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June 28, 2018

A Deeper Understanding of Deflection and Member Deflection Ratios

There are many different types deflection values calculated by RISA-3D.  Let’s take a deeper dive into each.

Absolute deflection is the maximum absolute value for deflection in the member local lateral y- and z-axis. In engineering terms, this value is also commonly referred to as global deflection since it encompasses the entire movement of a member as the entire model moves. The term “global deflection” is not used in RISA-3D since this can be confusing when also talking about global and local axis for direction. The values for absolute deflection are reported in the Service and Strength tabs of the Member Deflections spreadsheet.

The deflection value used in the member deflection ratios L/y’ and L/z’ is the relative deflection: y’ and z’. This is the deflection of a member relative to its own non-deflected shape. This deflection only captures the effects of loading specific to the member itself and does not include any effects from a neighboring member’s deflection. The deflection ratios L/y’ and L/z’ are applicable to all member types (beams, columns, and braces). It is important to understand that the relative deflection used in this ratio is not equal to the absolute deflection that is reported in the columns to the left.

Relative Deflection – Supported Member

For a member supported on both ends, the maximum relative displacement will be the largest straight line distance (in the vertical y direction) between the deflected shape and the original undeflected shape.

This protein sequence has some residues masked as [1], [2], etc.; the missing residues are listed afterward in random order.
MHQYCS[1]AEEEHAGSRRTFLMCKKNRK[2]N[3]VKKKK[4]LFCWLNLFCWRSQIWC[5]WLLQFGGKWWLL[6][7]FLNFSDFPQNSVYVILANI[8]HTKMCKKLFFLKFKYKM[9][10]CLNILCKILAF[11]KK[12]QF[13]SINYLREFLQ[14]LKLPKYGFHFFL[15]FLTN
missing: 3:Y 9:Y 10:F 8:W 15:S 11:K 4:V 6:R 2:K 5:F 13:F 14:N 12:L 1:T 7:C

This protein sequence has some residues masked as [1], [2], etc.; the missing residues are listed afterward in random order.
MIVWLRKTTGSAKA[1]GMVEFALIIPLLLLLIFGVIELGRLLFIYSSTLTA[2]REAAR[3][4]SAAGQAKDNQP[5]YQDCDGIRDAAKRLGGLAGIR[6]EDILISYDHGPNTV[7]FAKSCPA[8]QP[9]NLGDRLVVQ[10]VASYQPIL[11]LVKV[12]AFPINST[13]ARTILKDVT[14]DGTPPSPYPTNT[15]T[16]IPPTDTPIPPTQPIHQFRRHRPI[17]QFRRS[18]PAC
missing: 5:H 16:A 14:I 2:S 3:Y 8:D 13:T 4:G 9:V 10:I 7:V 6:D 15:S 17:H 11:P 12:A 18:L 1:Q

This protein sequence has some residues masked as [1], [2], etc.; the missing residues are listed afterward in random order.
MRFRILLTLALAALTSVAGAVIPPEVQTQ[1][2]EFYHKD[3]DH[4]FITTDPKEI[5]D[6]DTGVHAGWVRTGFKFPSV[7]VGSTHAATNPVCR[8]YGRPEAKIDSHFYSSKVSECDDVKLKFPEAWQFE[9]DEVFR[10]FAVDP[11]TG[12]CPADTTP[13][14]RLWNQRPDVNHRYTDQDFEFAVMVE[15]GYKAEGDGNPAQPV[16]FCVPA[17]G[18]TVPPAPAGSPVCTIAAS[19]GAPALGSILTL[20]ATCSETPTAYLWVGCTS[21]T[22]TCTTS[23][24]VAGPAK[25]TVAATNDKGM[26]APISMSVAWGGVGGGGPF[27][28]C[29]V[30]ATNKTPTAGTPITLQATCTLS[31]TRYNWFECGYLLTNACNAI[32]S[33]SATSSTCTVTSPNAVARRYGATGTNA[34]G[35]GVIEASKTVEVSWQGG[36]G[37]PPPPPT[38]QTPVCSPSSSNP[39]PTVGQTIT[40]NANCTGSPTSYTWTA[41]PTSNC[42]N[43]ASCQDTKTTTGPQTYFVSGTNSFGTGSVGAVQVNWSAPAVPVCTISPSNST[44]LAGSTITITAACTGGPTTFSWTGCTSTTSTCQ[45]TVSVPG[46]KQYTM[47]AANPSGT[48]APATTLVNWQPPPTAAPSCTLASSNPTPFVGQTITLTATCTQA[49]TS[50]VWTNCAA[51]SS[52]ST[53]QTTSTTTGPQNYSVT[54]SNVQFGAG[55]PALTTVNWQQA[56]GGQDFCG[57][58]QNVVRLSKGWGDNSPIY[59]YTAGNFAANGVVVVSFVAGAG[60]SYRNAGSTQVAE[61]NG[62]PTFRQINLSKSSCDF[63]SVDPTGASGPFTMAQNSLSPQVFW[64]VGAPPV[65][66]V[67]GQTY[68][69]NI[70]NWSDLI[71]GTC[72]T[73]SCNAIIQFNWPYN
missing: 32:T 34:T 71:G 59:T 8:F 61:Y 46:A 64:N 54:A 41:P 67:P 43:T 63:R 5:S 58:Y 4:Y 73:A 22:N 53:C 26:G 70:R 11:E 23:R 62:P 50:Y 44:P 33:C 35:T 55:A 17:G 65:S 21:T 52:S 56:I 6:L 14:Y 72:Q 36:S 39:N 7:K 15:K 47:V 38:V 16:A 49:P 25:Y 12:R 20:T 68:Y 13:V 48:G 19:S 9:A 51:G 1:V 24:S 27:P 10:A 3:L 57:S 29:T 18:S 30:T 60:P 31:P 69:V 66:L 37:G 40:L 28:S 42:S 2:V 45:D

Relative Deflection – Cantilever

For members with a cantilever end, the location of the maximum relative deflection will be at the free end of the member. The displacement value is equal to the rotation at the supported end multiplied by the length of the member. Notice that in this case, the absolute deflection is equal to the relative deflection for a cantilever type member.

These relative deflection values are also used in the Beam Defl tab of the Member Deflections spreadsheet. These deflection ratio values will only apply to beams and the value for length that is used in the ratio will be the member span length as opposed to the full member length. These beam deflection ratios are able to be customized by using deflection ratio options.

For more information about beam deflections, click here to visit our help file.


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This entry was posted by RISA News on Thursday, June 28th, 2018 at 11:00 am and is filed under Education. You can follow any responses to this entry through the RSS 2.0 feed. Both comments and pings are currently closed.

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